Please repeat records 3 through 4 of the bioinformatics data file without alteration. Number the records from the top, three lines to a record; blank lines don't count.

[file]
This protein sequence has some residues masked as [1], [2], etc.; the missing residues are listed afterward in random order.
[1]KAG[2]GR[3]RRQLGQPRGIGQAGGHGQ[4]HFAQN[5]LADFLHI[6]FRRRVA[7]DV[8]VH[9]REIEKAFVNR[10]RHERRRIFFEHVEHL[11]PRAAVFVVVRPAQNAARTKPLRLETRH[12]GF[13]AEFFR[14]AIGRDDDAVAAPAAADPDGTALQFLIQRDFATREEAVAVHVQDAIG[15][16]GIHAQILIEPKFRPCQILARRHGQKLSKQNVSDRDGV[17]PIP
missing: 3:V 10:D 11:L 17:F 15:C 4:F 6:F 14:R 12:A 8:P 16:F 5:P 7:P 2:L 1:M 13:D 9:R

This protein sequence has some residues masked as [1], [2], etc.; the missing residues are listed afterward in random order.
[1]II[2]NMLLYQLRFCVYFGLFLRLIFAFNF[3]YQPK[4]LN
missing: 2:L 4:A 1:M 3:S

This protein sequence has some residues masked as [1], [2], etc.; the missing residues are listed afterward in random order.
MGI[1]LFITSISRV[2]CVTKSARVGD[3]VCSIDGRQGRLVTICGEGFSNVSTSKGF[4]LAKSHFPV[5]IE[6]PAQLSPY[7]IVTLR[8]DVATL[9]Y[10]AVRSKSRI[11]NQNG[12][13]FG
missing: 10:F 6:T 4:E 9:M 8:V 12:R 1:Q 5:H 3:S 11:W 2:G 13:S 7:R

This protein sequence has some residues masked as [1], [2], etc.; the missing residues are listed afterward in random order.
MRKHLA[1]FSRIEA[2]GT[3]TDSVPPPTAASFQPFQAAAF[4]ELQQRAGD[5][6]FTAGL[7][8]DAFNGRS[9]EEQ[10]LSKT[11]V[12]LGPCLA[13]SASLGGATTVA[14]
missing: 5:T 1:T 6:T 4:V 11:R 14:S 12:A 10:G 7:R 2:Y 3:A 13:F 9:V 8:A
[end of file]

This protein sequence has some residues masked as [1], [2], etc.; the missing residues are listed afterward in random order.
MGI[1]LFITSISRV[2]CVTKSARVGD[3]VCSIDGRQGRLVTICGEGFSNVSTSKGF[4]LAKSHFPV[5]IE[6]PAQLSPY[7]IVTLR[8]DVATL[9]Y[10]AVRSKSRI[11]NQNG[12][13]FG
missing: 10:F 6:T 4:E 9:M 8:V 12:R 1:Q 5:H 3:S 11:W 2:G 13:S 7:R

This protein sequence has some residues masked as [1], [2], etc.; the missing residues are listed afterward in random order.
MRKHLA[1]FSRIEA[2]GT[3]TDSVPPPTAASFQPFQAAAF[4]ELQQRAGD[5][6]FTAGL[7][8]DAFNGRS[9]EEQ[10]LSKT[11]V[12]LGPCLA[13]SASLGGATTVA[14]
missing: 5:T 1:T 6:T 4:V 11:R 14:S 12:A 10:G 7:R 2:Y 3:A 13:F 9:V 8:A